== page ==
Health Care: Not a Right

As the debate over health reform intensifies, expect lawmakers to muddy the waters by declaring health care a fundamental “right”.  If health care is a “right” then lawmakers will be able to argue that it is necessarily mandated by law—thus opening the door for universal government health care.

Health care, in America, is not actually an explicit right afforded to the general population.  The “right” to health care appears in only one place in America’s governing documents, including the Bill of Rights.  Under Amendment VIII, health care must be provided to federal prisoners.  The creators of our government believed withholding care from the miscreants of our penal system constituted cruel and unusual punishment.

It is fitting that government health care is only provided to prisoners.  If health reform of the current vein is allowed to pass, Americans will find themselves prisoners to an inadequate health system.  Americans will soon find that they have no rights and no choices—just like prisoners.

Government health care plans are “effective” because they monopolize purchasing power and generalize services.  In other words, they force participants to accept common generic services, and achieve savings through quantity and price controls.

In order to achieve the savings politicians crave, the government will need to be able to purchase services en masse.  This in turn requires that as many people as possible participate in the federal program.  Since no private insurer or service provider will be able to compete with the massive purchasing power of the government,  the private health industry will inevitably crumble and the socialization of American health care will be complete.

If this progression seems inevitable, that’s because it is.  However, it is not the only choice available.  Many critics believe that the free-market approach to health care has failed.  That assumption is categorically incorrect.  The U.S. health system is plagued by numerous bureaucratic hurdles and regulations which automatically remove the term “free” from the health care market.  Repealing regulations, shifting the responsibility for care to the states and the individual, and pursuing information technologies which can educate the consumer may provide a cost-effective solution, and render government care unnecessary.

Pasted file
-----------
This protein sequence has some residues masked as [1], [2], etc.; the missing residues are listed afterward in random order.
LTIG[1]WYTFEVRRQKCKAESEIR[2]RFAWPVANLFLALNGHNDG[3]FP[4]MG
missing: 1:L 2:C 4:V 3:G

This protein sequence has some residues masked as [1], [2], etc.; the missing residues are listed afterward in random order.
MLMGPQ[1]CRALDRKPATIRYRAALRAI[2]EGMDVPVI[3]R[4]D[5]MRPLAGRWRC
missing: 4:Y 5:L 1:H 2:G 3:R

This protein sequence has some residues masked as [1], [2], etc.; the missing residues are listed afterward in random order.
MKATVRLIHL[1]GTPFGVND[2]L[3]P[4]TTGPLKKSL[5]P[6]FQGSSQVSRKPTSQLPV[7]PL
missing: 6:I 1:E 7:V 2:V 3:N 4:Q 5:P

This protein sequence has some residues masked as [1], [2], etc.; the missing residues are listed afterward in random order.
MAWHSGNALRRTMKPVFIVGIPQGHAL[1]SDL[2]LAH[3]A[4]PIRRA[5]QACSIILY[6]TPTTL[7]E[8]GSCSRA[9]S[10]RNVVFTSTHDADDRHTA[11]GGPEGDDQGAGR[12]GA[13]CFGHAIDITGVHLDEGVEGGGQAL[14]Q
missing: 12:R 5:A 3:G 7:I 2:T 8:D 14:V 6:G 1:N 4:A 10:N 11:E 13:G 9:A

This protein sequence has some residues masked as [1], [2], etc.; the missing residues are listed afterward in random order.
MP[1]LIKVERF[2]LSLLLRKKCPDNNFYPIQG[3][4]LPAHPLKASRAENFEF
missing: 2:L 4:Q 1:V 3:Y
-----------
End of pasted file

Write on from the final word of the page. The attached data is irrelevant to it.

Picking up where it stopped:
Once the government assumes control of an industry it is notoriously difficult to roll-back the infectious meddling of the federal bureaucracy.  While the government has the power of guns and laws on its side, the citizen has the increasingly potent power of voice.

Americans have the unique ability to buy the services they need, and the services they are able to afford—it is this aspect of American health care which draws foreign dignitaries and celebrities to American clinics, and distinguishes our system from the socialized forms of medicine found in Europe and elsewhere.

Health care is not generic; there is no set group of services for every man, woman, and child.  The right to choice is fundamental to America’s adherence to the principle of liberty.  American citizens have the liberty to pay and choose services that fit their own lifestyles, not those of their neighbors.  As the health care debate moves forward, Americans should remember that the Constitution was drafted to protect citizens against tyranny—tyranny of majority or minority, and the accumulation of power in any given entity.


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